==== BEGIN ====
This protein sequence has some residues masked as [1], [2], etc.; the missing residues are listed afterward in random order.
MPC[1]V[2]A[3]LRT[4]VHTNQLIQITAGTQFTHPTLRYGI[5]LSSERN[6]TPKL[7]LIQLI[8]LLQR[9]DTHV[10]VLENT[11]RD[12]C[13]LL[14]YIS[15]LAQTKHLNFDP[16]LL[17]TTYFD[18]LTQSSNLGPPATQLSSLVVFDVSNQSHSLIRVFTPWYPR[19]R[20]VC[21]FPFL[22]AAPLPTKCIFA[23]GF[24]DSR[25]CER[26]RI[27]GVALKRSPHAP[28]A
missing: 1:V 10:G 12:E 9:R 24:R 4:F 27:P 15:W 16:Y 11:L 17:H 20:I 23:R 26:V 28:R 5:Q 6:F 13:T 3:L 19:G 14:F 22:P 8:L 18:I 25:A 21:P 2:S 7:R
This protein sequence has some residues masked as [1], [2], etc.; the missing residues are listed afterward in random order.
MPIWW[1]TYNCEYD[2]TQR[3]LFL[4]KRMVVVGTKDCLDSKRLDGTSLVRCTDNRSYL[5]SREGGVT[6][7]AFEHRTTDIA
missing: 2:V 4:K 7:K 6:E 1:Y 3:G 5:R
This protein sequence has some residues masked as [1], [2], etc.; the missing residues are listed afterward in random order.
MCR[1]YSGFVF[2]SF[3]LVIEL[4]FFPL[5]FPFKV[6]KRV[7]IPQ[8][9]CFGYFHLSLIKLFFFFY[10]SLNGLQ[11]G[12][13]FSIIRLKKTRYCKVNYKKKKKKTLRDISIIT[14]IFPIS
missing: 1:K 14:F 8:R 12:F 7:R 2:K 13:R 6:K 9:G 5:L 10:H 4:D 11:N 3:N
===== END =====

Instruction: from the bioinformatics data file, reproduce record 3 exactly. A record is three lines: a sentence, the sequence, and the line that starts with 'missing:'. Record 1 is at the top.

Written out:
This protein sequence has some residues masked as [1], [2], etc.; the missing residues are listed afterward in random order.
MCR[1]YSGFVF[2]SF[3]LVIEL[4]FFPL[5]FPFKV[6]KRV[7]IPQ[8][9]CFGYFHLSLIKLFFFFY[10]SLNGLQ[11]G[12][13]FSIIRLKKTRYCKVNYKKKKKKTLRDISIIT[14]IFPIS
missing: 1:K 14:F 8:R 12:F 7:R 2:K 13:R 6:K 9:G 5:L 10:H 4:D 11:N 3:N